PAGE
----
Long Island Sound is surprisingly dirty. Balloons and trash were floating in the water at various places. Not like our Great Lakes! OK, the water is a bit warmer!  The weather was perfect and we headed toward NY City. The skyscrapers are visible for miles out, but today was again hazy. We followed the sound as it entered Hell's Gate (yeow....watch the current swells!) and then into the East River.
Never too many lighthouse pictures!

Like I said....never too many lighthouse pictures. Can you imagine living in this house during winter storms? Yuck!

We have been surprised by the number of children we have seen learning to sail in Optimist Prams.

Jets land and take off at LaGuardia with incredible frequency.

Bridges, bridges and more bridges over the East River.


Brooklyn Bridge is being repaired.


The Prison on Riker's Island houses 14,000 inmates on the Island. The web offers an inmate lookup.

There are trailors and tents.......

And if you need more room, a boat to house prisoners. Budget for the prison is almost a billion dollars. Yes, a BILLION dollars!

Some sights are just interesting. Wish this building could talk.....

N. Brother Island. Typhoid Mary was here for over 20 years.  When she died, they closed the hospital.

Current in Hell's Gate. Incredible power in those swirls.

OK, only in New York!

Lots of interesting apartments.

The Chrysler building is my favorite!

Can't remember which bridge and it's midnight so I am not looking it up!

Reminds me of one of my favorite movies...An Affair to Remember. I am still waiting for Cary Grant....

Let's talk New York Harbor here! Staten Island Ferry, helicopter and the Statue of Liberty!

Gloria is not able to pass up a Lightship.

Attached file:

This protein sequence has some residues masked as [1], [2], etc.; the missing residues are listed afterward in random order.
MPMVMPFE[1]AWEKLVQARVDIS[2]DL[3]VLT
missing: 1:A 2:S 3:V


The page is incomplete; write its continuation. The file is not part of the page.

What an incredible sight! No matter how many times you see her, you revel in her presence. The Loop has taught us the importance of the US relationship with France over the years. Without France, we may have lost the Revolutionary War.

Ellis Island - imagine what life was like crossing the ocean with crowds of people and entering New York Harbor....seeing the Statue of Liberty and then off to Ellis Island.

Many modes of transportation.

Guess what! A second lightship on the other side of Manhattan!

Ulysses Grant and his wife are entombed here along the Hudson River.

Tappan Zee Bridge.

The Islands are fascinating and the iphone kept us interested as we investigated the present use and history of the islands on the way to the city. Riker's Island is the main prison of New York.  That's a lot of inmates! LaGuardia is adjacent to the Island to make it easier for the prisoners getaway. There is also an 800 inmate barge across the River from the Prison.

Roosevelt Island, N and S Brother Island and Governor's Island all have interesting histories as well with histories going back to the Civil War. Potter's fields, mental hospitals, quarantine detention...pretty salatious!

Our plan had been to anchor behind the Statue of Liberty, but the anchorage does not allow line of sight, so since it was only noon, we moved on to Croton-on-Hudson. Long day - 80 miles. Takes a long time in a trawler....with the tide on the Hudson behind us.
Half Moon Marina, Croton-on-Hudson, NY. Dogs are not allowed to walk on the pathway. No dogs are allowed at the adjacent condos, so they have decreed that dogs must ride in a cart to do their business. Ridiculous? Even more ridiculous....Half Moon does not take credit cards.  PS. Don't go to Half Moon Marina.

Jim seems to be having a good time. Buddy, on the other hand, doesn't know quite what is happening. "Are they taking me to the dog shelter"!  I'm sorry for all the bad things I have done!

Wait a minute. I'm really a cat! They don't take cats at the dog shelter!